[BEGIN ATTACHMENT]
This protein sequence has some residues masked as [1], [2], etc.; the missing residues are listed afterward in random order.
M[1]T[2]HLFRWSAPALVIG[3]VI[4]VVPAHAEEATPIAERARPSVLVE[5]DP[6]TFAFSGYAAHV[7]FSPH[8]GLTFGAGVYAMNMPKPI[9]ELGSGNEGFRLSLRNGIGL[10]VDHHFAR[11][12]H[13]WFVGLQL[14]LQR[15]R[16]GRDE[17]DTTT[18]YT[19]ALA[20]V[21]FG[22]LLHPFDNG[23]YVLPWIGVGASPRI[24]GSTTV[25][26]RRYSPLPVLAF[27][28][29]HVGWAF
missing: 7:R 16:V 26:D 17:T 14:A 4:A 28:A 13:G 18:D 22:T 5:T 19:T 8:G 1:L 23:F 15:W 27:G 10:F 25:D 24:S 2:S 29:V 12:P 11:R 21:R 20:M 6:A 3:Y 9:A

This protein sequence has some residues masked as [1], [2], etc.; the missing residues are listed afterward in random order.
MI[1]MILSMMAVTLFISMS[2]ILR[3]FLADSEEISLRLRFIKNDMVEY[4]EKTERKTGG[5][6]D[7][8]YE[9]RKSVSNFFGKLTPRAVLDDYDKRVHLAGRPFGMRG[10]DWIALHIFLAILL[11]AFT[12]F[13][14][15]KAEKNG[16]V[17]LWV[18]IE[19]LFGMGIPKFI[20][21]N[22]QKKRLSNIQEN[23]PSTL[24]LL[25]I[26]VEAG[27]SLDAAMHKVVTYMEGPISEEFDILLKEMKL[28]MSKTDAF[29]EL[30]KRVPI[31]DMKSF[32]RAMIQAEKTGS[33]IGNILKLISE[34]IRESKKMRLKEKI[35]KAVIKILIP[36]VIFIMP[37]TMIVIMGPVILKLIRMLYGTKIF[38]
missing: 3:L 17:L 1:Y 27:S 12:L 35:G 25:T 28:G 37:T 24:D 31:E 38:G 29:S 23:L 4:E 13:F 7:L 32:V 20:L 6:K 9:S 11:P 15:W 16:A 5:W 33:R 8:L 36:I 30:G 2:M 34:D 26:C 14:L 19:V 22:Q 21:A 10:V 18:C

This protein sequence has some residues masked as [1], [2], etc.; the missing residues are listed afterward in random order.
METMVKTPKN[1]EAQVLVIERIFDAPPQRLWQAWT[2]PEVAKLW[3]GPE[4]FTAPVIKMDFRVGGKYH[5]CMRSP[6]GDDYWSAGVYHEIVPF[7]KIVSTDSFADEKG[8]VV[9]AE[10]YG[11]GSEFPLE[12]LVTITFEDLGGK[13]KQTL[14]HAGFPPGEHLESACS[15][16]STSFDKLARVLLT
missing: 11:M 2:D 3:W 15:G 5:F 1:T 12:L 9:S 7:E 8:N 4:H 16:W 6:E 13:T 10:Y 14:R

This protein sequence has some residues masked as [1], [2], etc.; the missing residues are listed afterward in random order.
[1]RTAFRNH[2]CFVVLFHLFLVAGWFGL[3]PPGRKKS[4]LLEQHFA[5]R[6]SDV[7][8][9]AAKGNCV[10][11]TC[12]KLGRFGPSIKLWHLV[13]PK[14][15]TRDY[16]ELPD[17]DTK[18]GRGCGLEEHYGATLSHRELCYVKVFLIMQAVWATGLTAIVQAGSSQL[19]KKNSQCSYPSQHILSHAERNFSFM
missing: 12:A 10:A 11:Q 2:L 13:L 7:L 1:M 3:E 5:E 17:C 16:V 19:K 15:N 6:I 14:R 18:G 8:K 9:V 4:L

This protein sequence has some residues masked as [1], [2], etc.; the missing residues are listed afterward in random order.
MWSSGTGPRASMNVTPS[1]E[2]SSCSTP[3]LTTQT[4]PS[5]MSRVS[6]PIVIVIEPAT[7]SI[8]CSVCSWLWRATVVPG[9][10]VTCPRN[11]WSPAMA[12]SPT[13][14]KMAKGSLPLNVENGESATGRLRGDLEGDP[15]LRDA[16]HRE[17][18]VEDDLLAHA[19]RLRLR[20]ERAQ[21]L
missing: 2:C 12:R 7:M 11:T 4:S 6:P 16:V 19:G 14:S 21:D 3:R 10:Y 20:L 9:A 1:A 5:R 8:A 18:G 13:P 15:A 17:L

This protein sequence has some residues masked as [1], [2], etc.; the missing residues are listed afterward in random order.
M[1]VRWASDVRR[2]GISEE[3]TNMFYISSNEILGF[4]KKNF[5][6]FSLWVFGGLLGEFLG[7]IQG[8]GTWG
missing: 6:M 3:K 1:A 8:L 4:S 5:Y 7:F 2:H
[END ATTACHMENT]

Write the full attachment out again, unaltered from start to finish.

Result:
This protein sequence has some residues masked as [1], [2], etc.; the missing residues are listed afterward in random order.
M[1]T[2]HLFRWSAPALVIG[3]VI[4]VVPAHAEEATPIAERARPSVLVE[5]DP[6]TFAFSGYAAHV[7]FSPH[8]GLTFGAGVYAMNMPKPI[9]ELGSGNEGFRLSLRNGIGL[10]VDHHFAR[11][12]H[13]WFVGLQL[14]LQR[15]R[16]GRDE[17]DTTT[18]YT[19]ALA[20]V[21]FG[22]LLHPFDNG[23]YVLPWIGVGASPRI[24]GSTTV[25][26]RRYSPLPVLAF[27][28][29]HVGWAF
missing: 7:R 16:V 26:D 17:T 14:A 4:A 28:A 13:G 18:D 22:T 5:T 19:T 8:G 1:L 23:F 15:W 27:G 10:F 25:D 24:S 2:S 29:V 12:P 11:R 21:R 20:M 6:A 3:Y 9:A

This protein sequence has some residues masked as [1], [2], etc.; the missing residues are listed afterward in random order.
MI[1]MILSMMAVTLFISMS[2]ILR[3]FLADSEEISLRLRFIKNDMVEY[4]EKTERKTGG[5][6]D[7][8]YE[9]RKSVSNFFGKLTPRAVLDDYDKRVHLAGRPFGMRG[10]DWIALHIFLAILL[11]AFT[12]F[13][14][15]KAEKNG[16]V[17]LWV[18]IE[19]LFGMGIPKFI[20][21]N[22]QKKRLSNIQEN[23]PSTL[24]LL[25]I[26]VEAG[27]SLDAAMHKVVTYMEGPISEEFDILLKEMKL[28]MSKTDAF[29]EL[30]KRVPI[31]DMKSF[32]RAMIQAEKTGS[33]IGNILKLISE[34]IRESKKMRLKEKI[35]KAVIKILIP[36]VIFIMP[37]TMIVIMGPVILKLIRMLYGTKIF[38]
missing: 3:L 17:L 1:Y 27:S 12:L 35:G 25:T 28:G 37:T 24:D 31:E 38:G 29:S 23:L 4:E 13:F 7:L 32:V 20:L 6:K 9:S 11:P 15:W 16:A 5:W 33:R 8:L 36:I 30:G 2:M 34:D 26:C 14:L 19:V 22:Q 21:A 10:V 18:C

This protein sequence has some residues masked as [1], [2], etc.; the missing residues are listed afterward in random order.
METMVKTPKN[1]EAQVLVIERIFDAPPQRLWQAWT[2]PEVAKLW[3]GPE[4]FTAPVIKMDFRVGGKYH[5]CMRSP[6]GDDYWSAGVYHEIVPF[7]KIVSTDSFADEKG[8]VV[9]AE[10]YG[11]GSEFPLE[12]LVTITFEDLGGK[13]KQTL[14]HAGFPPGEHLESACS[15][16]STSFDKLARVLLT
missing: 11:M 2:D 3:W 15:G 5:F 1:T 12:L 9:S 7:E 8:N 4:H 16:W 6:E 13:T 10:Y 14:R

This protein sequence has some residues masked as [1], [2], etc.; the missing residues are listed afterward in random order.
[1]RTAFRNH[2]CFVVLFHLFLVAGWFGL[3]PPGRKKS[4]LLEQHFA[5]R[6]SDV[7][8][9]AAKGNCV[10][11]TC[12]KLGRFGPSIKLWHLV[13]PK[14][15]TRDY[16]ELPD[17]DTK[18]GRGCGLEEHYGATLSHRELCYVKVFLIMQAVWATGLTAIVQAGSSQL[19]KKNSQCSYPSQHILSHAERNFSFM
missing: 12:A 10:A 11:Q 2:L 13:L 7:L 1:M 3:E 5:E 17:C 16:V 19:K 15:N 6:I 14:R 18:G 8:K 9:V 4:L

This protein sequence has some residues masked as [1], [2], etc.; the missing residues are listed afterward in random order.
MWSSGTGPRASMNVTPS[1]E[2]SSCSTP[3]LTTQT[4]PS[5]MSRVS[6]PIVIVIEPAT[7]SI[8]CSVCSWLWRATVVPG[9][10]VTCPRN[11]WSPAMA[12]SPT[13][14]KMAKGSLPLNVENGESATGRLRGDLEGDP[15]LRDA[16]HRE[17][18]VEDDLLAHA[19]RLRLR[20]ERAQ[21]L
missing: 2:C 12:R 7:M 11:T 4:S 6:P 16:V 19:G 14:S 21:D 3:R 10:Y 20:L 9:A 1:A 5:R 8:A 18:G 13:P 15:A 17:L

This protein sequence has some residues masked as [1], [2], etc.; the missing residues are listed afterward in random order.
M[1]VRWASDVRR[2]GISEE[3]TNMFYISSNEILGF[4]KKNF[5][6]FSLWVFGGLLGEFLG[7]IQG[8]GTWG
missing: 6:M 3:K 1:A 8:L 4:S 5:Y 7:F 2:H